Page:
What next? We are in the midst of an election, and most of us are pinning our hopes on Biden. Biden’s presence at the October 15 Town Hall in Philadelphia was relaxing, almost soothing; here was a normal politician, dapper, decent, kind, like a visitation from a previous, more coherent era, a man with a plan.
But he’s going to have an awful lot to deal with.
In just one little pocket of the country, here in Sonoma Valley, though spared the direct onslaught of the fires, we are seeing the impact of an economic collapse that some say has only just begun. It is affecting everything, from the food supply to government agencies. Robots are running the system, and robots can’t think. And we’re all getting very tired.
That’s pretty annoying and makes it hard to get things done. But if you are someone without a job – 31,400 people countywide — you are still living under the threat of eviction, according to the Sonoma Valley Housing Group, despite the county moratorium and a state bill prohibiting evictions due to Covid. And that is due, at least in part, to the market pressure of well-heeled home buyers from Silicon Valley, now working at home, who are seeking properties here.
Since the new law AB3088 only applies to Covid, landlords have already begun to find other causes for eviction not covered by the law, even when tenants have been paying rent, in order to remodel for more affluent tenants. Meanwhile, the County moratorium on evictions runs out in February.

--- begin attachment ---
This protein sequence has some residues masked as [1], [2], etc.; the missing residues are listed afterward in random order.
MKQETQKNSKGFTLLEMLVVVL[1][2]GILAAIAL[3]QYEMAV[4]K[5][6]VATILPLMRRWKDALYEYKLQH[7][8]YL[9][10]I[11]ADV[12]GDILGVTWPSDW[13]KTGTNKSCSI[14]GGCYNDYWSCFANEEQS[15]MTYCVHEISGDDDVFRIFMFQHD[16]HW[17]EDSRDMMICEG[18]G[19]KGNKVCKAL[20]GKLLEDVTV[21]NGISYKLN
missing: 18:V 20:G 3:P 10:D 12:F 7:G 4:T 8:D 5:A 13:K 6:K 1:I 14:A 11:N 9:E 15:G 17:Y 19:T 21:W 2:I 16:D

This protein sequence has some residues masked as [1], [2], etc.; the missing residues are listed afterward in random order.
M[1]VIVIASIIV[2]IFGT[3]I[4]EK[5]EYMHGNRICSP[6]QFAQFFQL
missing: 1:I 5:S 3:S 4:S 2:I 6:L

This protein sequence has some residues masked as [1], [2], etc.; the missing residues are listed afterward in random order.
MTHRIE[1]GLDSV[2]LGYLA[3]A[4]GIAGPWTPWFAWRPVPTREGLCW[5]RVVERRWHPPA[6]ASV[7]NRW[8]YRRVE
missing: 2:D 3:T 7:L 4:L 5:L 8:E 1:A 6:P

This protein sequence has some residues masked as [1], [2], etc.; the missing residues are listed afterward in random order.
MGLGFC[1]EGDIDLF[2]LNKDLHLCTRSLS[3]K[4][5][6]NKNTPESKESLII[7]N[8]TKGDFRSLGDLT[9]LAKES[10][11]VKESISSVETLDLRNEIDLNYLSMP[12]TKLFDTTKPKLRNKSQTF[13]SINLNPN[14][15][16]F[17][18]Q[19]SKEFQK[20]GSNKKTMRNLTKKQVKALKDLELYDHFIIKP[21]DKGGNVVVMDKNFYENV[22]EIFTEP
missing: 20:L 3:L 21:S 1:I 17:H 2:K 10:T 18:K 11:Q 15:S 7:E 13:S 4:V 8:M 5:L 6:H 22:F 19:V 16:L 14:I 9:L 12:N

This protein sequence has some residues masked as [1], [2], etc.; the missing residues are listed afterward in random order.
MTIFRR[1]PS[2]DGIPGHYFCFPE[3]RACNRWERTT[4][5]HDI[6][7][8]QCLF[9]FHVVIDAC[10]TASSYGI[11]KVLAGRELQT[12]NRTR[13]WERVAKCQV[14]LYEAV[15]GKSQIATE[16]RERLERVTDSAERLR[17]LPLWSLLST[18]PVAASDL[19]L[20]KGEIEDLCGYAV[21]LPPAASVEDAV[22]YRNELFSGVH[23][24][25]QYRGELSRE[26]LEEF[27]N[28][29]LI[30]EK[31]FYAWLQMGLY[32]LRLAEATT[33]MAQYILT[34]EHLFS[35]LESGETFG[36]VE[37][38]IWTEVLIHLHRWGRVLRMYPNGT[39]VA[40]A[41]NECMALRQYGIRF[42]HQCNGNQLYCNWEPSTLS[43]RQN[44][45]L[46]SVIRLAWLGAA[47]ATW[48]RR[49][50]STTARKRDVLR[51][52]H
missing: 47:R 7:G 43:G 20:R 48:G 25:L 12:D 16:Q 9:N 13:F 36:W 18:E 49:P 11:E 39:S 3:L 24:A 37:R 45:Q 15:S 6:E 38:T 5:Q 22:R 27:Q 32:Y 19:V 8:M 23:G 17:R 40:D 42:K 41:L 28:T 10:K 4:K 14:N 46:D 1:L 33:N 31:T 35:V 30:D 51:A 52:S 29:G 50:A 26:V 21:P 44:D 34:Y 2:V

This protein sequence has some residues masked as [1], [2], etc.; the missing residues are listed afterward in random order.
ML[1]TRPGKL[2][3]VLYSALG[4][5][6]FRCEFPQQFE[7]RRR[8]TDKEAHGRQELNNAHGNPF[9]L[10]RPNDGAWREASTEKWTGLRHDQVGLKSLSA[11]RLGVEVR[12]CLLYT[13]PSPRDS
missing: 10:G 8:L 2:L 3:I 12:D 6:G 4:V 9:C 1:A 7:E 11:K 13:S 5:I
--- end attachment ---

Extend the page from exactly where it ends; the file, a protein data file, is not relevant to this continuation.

The prospect of thousands of newly homeless people in the midst of a highly contagious pandemic has health authorities shuddering. Even if not evicted, local families face a large “consumer debt” for the months of unpaid rent. That’s like an ax about to drop.
But is this Moratorium the solution? The demands are many and the costs not determined. Where will the money come from? The County paid off its budgetary deficit this month with $25 million from the PG&E settlement. Just $10 million went to affordable housing!
Times are tough. The future is impossible to predict. We are quite unused to this level of uncertainty in our lives, with all its new rules put in place for protection from the spreading virus limiting our options in so many spheres. We are pushed to develop new habits, new attitudes: an unprecedented amount of patience mixed with a high level of grit. The pressure is too much for some; therapists are booked, and the health center has taken on new staff in behavioral health, the very nice Noah Harris who helped me out of a crisis last week. And people have been kind.
There are signs of change. Cyclists are everywhere. People are doing yoga outside at Bikram, to the live beat of a Congo drum last night. Innovative small businesses, though struggling, are surviving, and sidewalks now host tables downtown. Halloween festivities are on hold, but kids will find something to do with their attentive parents. Many people are harvesting their new home gardens.
On October 17 an ad hoc group of women led by Connie Schlelein who organized the ongoing daily protests in front of the post office is holding a Women’s March in the square. She writes in an e-mail, “Our goal is encouraging people to vote, showing that we the people are in charge and that the apathy is over.”
Maybe the miracle will come.
(To request a copy of the SVHG letter, write [email protected]/)
Parts of this blog will appear in my November column in the Sonoma County Gazette.